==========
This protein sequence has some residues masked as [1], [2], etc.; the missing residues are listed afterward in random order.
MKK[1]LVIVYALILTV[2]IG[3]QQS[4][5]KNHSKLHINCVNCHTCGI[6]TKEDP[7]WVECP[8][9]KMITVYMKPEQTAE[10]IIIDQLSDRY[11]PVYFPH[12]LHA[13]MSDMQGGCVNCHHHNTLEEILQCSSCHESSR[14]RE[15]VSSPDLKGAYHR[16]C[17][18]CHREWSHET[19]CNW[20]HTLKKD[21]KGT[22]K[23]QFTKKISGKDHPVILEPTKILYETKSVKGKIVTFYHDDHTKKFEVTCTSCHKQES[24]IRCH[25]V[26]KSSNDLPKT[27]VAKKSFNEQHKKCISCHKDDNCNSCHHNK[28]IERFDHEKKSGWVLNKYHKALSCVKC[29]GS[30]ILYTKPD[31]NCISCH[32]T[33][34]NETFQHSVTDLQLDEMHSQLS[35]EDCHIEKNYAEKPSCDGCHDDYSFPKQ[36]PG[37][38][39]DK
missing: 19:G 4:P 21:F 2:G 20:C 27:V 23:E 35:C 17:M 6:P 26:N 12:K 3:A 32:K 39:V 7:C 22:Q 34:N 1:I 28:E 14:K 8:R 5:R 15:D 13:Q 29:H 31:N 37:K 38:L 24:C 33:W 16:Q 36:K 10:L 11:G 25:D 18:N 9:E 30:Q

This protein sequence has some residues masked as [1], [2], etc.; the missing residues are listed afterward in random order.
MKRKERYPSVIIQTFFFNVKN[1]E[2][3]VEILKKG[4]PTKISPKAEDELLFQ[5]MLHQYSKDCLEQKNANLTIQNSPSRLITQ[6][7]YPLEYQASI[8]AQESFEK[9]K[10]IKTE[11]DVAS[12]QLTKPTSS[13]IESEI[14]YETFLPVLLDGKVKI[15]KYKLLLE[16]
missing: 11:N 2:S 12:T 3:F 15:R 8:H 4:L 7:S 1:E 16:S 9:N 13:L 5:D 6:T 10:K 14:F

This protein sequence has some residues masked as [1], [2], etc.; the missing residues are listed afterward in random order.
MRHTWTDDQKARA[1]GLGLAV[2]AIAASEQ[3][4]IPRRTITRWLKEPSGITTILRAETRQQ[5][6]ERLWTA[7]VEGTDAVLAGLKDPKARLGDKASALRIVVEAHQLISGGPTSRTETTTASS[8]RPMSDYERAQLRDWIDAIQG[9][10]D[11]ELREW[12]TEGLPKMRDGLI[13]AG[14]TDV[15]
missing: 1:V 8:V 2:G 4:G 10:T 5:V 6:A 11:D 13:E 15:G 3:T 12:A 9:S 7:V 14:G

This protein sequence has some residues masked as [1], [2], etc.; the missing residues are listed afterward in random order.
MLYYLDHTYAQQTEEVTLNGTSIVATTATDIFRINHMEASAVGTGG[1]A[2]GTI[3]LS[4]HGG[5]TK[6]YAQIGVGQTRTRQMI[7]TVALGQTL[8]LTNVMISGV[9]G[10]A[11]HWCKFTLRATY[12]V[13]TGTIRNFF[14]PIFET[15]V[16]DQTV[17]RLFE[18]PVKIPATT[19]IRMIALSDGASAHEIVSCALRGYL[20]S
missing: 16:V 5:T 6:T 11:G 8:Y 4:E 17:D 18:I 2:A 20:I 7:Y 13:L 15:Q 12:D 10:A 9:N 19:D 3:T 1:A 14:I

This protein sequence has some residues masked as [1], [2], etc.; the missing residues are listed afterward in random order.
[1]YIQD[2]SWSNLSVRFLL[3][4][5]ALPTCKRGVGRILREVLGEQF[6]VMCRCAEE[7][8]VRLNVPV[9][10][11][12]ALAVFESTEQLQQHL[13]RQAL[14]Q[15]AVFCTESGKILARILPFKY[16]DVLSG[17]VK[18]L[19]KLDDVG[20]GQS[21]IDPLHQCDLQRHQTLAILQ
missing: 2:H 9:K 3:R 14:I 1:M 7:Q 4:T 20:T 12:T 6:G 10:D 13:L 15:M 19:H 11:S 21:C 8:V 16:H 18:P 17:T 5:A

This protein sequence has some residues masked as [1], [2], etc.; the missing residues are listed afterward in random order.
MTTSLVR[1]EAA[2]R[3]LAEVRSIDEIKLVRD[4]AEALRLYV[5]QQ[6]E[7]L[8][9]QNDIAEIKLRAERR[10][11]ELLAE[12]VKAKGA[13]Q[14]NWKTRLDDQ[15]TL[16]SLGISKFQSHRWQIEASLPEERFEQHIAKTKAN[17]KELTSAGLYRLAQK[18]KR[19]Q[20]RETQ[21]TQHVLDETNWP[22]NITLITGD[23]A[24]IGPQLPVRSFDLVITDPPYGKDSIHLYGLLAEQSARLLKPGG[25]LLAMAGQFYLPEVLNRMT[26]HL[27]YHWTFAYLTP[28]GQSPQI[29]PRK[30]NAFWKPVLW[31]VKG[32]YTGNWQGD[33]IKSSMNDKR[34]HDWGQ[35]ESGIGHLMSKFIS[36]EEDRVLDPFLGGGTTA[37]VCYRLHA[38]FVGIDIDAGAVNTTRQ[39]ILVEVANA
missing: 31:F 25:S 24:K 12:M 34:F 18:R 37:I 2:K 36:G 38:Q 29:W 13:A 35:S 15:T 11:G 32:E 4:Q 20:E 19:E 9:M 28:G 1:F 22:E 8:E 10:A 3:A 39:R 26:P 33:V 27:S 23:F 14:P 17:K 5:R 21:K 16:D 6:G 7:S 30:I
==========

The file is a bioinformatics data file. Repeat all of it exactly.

This protein sequence has some residues masked as [1], [2], etc.; the missing residues are listed afterward in random order.
MKK[1]LVIVYALILTV[2]IG[3]QQS[4][5]KNHSKLHINCVNCHTCGI[6]TKEDP[7]WVECP[8][9]KMITVYMKPEQTAE[10]IIIDQLSDRY[11]PVYFPH[12]LHA[13]MSDMQGGCVNCHHHNTLEEILQCSSCHESSR[14]RE[15]VSSPDLKGAYHR[16]C[17][18]CHREWSHET[19]CNW[20]HTLKKD[21]KGT[22]K[23]QFTKKISGKDHPVILEPTKILYETKSVKGKIVTFYHDDHTKKFEVTCTSCHKQES[24]IRCH[25]V[26]KSSNDLPKT[27]VAKKSFNEQHKKCISCHKDDNCNSCHHNK[28]IERFDHEKKSGWVLNKYHKALSCVKC[29]GS[30]ILYTKPD[31]NCISCH[32]T[33][34]NETFQHSVTDLQLDEMHSQLS[35]EDCHIEKNYAEKPSCDGCHDDYSFPKQ[36]PG[37][38][39]DK
missing: 19:G 4:P 21:F 2:G 20:C 27:V 23:E 35:C 17:M 6:P 26:N 12:K 3:A 32:K 39:V 7:C 22:Q 34:N 1:I 28:E 14:K 8:R 5:R 15:D 13:Q 29:H 31:N 37:K 38:L 24:C 33:W 16:Q 36:K 10:L 11:G 25:D 18:N 9:E 30:Q

This protein sequence has some residues masked as [1], [2], etc.; the missing residues are listed afterward in random order.
MKRKERYPSVIIQTFFFNVKN[1]E[2][3]VEILKKG[4]PTKISPKAEDELLFQ[5]MLHQYSKDCLEQKNANLTIQNSPSRLITQ[6][7]YPLEYQASI[8]AQESFEK[9]K[10]IKTE[11]DVAS[12]QLTKPTSS[13]IESEI[14]YETFLPVLLDGKVKI[15]KYKLLLE[16]
missing: 11:N 2:S 12:T 3:F 15:R 8:H 4:L 7:S 1:E 16:S 9:N 13:L 5:D 6:T 10:K 14:F

This protein sequence has some residues masked as [1], [2], etc.; the missing residues are listed afterward in random order.
MRHTWTDDQKARA[1]GLGLAV[2]AIAASEQ[3][4]IPRRTITRWLKEPSGITTILRAETRQQ[5][6]ERLWTA[7]VEGTDAVLAGLKDPKARLGDKASALRIVVEAHQLISGGPTSRTETTTASS[8]RPMSDYERAQLRDWIDAIQG[9][10]D[11]ELREW[12]TEGLPKMRDGLI[13]AG[14]TDV[15]
missing: 1:V 8:V 2:G 4:G 10:T 5:V 6:A 11:D 13:E 15:G 3:T 12:A 9:S 7:V 14:G

This protein sequence has some residues masked as [1], [2], etc.; the missing residues are listed afterward in random order.
MLYYLDHTYAQQTEEVTLNGTSIVATTATDIFRINHMEASAVGTGG[1]A[2]GTI[3]LS[4]HGG[5]TK[6]YAQIGVGQTRTRQMI[7]TVALGQTL[8]LTNVMISGV[9]G[10]A[11]HWCKFTLRATY[12]V[13]TGTIRNFF[14]PIFET[15]V[16]DQTV[17]RLFE[18]PVKIPATT[19]IRMIALSDGASAHEIVSCALRGYL[20]S
missing: 16:V 5:T 6:T 11:G 8:Y 4:E 17:D 18:I 2:A 20:I 7:Y 13:L 15:Q 12:D 10:A 9:N 19:D 3:T 1:A 14:I

This protein sequence has some residues masked as [1], [2], etc.; the missing residues are listed afterward in random order.
[1]YIQD[2]SWSNLSVRFLL[3][4][5]ALPTCKRGVGRILREVLGEQF[6]VMCRCAEE[7][8]VRLNVPV[9][10][11][12]ALAVFESTEQLQQHL[13]RQAL[14]Q[15]AVFCTESGKILARILPFKY[16]DVLSG[17]VK[18]L[19]KLDDVG[20]GQS[21]IDPLHQCDLQRHQTLAILQ
missing: 2:H 9:K 3:R 14:I 1:M 7:Q 4:T 20:T 12:T 6:G 10:D 13:L 15:M 19:H 11:S 21:C 8:V 16:H 18:P 17:T 5:A

This protein sequence has some residues masked as [1], [2], etc.; the missing residues are listed afterward in random order.
MTTSLVR[1]EAA[2]R[3]LAEVRSIDEIKLVRD[4]AEALRLYV[5]QQ[6]E[7]L[8][9]QNDIAEIKLRAERR[10][11]ELLAE[12]VKAKGA[13]Q[14]NWKTRLDDQ[15]TL[16]SLGISKFQSHRWQIEASLPEERFEQHIAKTKAN[17]KELTSAGLYRLAQK[18]KR[19]Q[20]RETQ[21]TQHVLDETNWP[22]NITLITGD[23]A[24]IGPQLPVRSFDLVITDPPYGKDSIHLYGLLAEQSARLLKPGG[25]LLAMAGQFYLPEVLNRMT[26]HL[27]YHWTFAYLTP[28]GQSPQI[29]PRK[30]NAFWKPVLW[31]VKG[32]YTGNWQGD[33]IKSSMNDKR[34]HDWGQ[35]ESGIGHLMSKFIS[36]EEDRVLDPFLGGGTTA[37]VCYRLHA[38]FVGIDIDAGAVNTTRQ[39]ILVEVANA
missing: 31:F 25:S 24:K 12:M 34:F 18:R 37:I 2:K 36:G 38:Q 29:W 13:A 35:S 15:T 11:G 32:E 4:Q 20:E 19:E 9:M 28:G 1:F 22:E 8:E 10:A 3:A 39:R 26:P 33:V 27:S 23:F 14:P 17:K 5:R 21:K 16:D 6:G 7:S 30:I